The silent killer

Today, the footballing world was shocked and horrified to hear that Gary Speed was found dead at his home after hanging himself to death.  Police have confirmed that a 42-year-old man had been found dead and identified as Speed by his next-of-kin.

One of the reasons that everyone has been so stunned by his death is there were no indicators of a problem before his death.  He appeared on Sky Sports yesterday (I saw him and can’t quite get my head round it) and was celebrating with his friend Robbie Savage on the set of Strictly Come Dancing only a couple of weeks ago.

My heart goes out to his family, especially his wife and two sons.  Losing a family member at all is a hideous thing to go through but under these circumstances, it is inconceivable how a family can process and work their way through such a tragedy.

I have said before that I have suffered from depression and I’m not afraid or ashamed of admitting that there was a point where I came very close to carrying out the same act.  I remember carrying my cats around my flat telling them that my parents would look after them.  I remember making plans which stretched from stealing a family friend’s shotgun to overdosing to crashing my car to using it to gas myself.  The scary thing is at some of the points where I seriously entertained those plans, I was the only person who knew how ill I was.  I was at work and by and a fully functional member of society.  In reality I was suffering from very severe depression.

We have become much more accustomed to people talking of depression and the fact that up to one in every eight people is suffering from some sort of mental illness at any given time.  There is a perception that through antidepressants and a bit of therapy this illness can be cured.  And in a lot of cases a six month course od antidepressants and cognitive behavioural therapy is what is needed.  But when help is not available or a person cannot make use of it for whatever reason, the results can be catastrophic.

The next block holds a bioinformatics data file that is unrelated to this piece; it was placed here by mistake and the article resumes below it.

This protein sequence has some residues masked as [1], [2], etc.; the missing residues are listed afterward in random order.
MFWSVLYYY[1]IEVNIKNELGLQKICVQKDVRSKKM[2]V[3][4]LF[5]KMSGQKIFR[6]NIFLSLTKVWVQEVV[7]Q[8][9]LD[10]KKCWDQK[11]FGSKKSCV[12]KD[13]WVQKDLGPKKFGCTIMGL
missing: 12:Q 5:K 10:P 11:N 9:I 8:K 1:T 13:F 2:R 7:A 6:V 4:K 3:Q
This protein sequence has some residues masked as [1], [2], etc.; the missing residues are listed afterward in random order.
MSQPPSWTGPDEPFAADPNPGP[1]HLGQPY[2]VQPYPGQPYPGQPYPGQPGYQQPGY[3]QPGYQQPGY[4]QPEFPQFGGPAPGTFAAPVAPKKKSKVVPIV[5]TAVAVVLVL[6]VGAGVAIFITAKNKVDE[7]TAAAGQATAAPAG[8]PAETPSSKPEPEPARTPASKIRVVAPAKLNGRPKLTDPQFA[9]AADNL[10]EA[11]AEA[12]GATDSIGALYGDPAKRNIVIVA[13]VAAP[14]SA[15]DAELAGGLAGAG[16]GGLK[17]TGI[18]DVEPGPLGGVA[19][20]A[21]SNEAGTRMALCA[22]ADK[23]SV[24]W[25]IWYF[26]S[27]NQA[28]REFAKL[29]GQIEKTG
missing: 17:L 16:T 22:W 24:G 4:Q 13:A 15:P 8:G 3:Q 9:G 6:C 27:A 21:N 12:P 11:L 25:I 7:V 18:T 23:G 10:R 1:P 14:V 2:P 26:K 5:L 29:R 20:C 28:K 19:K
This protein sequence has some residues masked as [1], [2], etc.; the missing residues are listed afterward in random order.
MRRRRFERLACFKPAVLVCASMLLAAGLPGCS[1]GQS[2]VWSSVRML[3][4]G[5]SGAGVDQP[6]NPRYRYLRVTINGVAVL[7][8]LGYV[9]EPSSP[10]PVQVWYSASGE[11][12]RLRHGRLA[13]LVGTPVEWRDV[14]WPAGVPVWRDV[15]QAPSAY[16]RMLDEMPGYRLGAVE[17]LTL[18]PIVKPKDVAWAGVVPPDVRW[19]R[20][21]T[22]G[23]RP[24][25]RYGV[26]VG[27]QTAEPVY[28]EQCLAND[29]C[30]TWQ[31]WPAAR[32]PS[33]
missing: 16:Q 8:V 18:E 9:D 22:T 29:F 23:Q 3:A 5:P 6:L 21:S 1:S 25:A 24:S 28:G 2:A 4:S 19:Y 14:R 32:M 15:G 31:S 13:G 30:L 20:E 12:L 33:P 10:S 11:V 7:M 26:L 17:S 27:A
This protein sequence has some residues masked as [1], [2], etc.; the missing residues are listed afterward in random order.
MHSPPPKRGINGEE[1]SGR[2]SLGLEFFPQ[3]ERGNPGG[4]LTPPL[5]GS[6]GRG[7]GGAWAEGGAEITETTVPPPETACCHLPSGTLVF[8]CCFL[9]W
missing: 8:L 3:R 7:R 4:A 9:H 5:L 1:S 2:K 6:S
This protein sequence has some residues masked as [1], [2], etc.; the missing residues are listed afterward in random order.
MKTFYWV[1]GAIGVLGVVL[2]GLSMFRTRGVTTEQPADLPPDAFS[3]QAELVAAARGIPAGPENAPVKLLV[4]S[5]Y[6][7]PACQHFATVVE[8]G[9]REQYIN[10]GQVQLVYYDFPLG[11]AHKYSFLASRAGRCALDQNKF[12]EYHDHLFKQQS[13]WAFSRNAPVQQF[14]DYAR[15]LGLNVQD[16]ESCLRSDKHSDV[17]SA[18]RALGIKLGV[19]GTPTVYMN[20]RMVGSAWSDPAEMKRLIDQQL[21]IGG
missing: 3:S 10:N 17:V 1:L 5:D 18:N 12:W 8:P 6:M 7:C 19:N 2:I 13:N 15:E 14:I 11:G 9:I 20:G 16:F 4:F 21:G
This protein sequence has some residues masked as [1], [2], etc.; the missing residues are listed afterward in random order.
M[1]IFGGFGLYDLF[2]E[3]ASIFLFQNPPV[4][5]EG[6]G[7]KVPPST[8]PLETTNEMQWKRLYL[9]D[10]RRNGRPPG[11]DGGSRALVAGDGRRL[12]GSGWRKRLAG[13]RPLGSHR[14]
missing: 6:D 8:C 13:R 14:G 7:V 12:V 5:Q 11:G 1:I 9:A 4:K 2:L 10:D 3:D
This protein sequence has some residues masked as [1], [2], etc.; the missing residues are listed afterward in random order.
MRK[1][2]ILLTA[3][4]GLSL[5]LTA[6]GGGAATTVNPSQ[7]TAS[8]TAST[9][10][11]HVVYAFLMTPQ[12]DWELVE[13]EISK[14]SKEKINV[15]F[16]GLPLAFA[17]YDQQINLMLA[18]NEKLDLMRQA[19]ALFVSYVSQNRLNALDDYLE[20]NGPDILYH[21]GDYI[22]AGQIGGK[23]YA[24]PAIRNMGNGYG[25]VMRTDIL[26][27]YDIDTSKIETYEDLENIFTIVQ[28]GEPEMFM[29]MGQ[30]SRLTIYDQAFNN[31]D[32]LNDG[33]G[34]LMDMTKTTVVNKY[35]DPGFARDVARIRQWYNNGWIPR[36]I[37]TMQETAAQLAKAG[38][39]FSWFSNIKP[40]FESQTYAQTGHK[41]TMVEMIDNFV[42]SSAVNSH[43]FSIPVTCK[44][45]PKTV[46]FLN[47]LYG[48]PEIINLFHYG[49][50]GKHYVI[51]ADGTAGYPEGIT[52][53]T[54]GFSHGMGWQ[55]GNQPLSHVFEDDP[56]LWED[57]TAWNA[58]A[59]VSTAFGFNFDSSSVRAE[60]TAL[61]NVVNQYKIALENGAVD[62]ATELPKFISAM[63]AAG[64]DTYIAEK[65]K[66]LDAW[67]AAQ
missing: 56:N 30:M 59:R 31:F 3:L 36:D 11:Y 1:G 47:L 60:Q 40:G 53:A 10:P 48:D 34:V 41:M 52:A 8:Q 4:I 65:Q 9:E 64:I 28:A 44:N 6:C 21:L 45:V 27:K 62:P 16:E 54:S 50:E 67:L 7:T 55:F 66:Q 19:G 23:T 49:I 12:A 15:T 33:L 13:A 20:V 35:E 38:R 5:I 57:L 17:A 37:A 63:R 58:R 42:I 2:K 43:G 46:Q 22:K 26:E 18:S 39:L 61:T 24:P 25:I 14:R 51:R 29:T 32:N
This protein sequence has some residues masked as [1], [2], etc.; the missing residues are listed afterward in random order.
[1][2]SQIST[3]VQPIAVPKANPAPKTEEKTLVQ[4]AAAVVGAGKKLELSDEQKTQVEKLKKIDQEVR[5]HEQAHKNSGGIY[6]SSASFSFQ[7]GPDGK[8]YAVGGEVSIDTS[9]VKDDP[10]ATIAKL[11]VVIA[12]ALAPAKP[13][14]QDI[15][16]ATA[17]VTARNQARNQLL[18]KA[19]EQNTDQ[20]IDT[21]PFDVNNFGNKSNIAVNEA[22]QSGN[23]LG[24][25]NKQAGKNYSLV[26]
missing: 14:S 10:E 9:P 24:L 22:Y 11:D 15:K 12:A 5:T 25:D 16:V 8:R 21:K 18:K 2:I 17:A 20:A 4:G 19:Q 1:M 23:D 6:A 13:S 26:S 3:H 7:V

What people fail to see is that depression is an illness that kills. It is the biggest killer of young men between 25 and 34 years of age other than car accidents.  And yet we hear very little about that side of depression.  We do not hear about the depression that does not lift with medication or when therapy fails.  It is only when a tragedy occurs that we begin to wonder what drives a successful man with a family to kill himself.

So please, if you start to think about how best to take your own life, go to a doctor. There is no shame is depression; it is an illness, an error in a chemical in your brain.  It is not a sign of weakness. A long time ago my father told me that asking for help when you need it is a sign of strength rather than weakness and I beg all of you to remember that.

You will all know someone with depression.  They may never have told you but they will be there.  Support them, be there for them and maybe we can avoid some of the repeats of the tragedy that has happened today.

Average Josephine x

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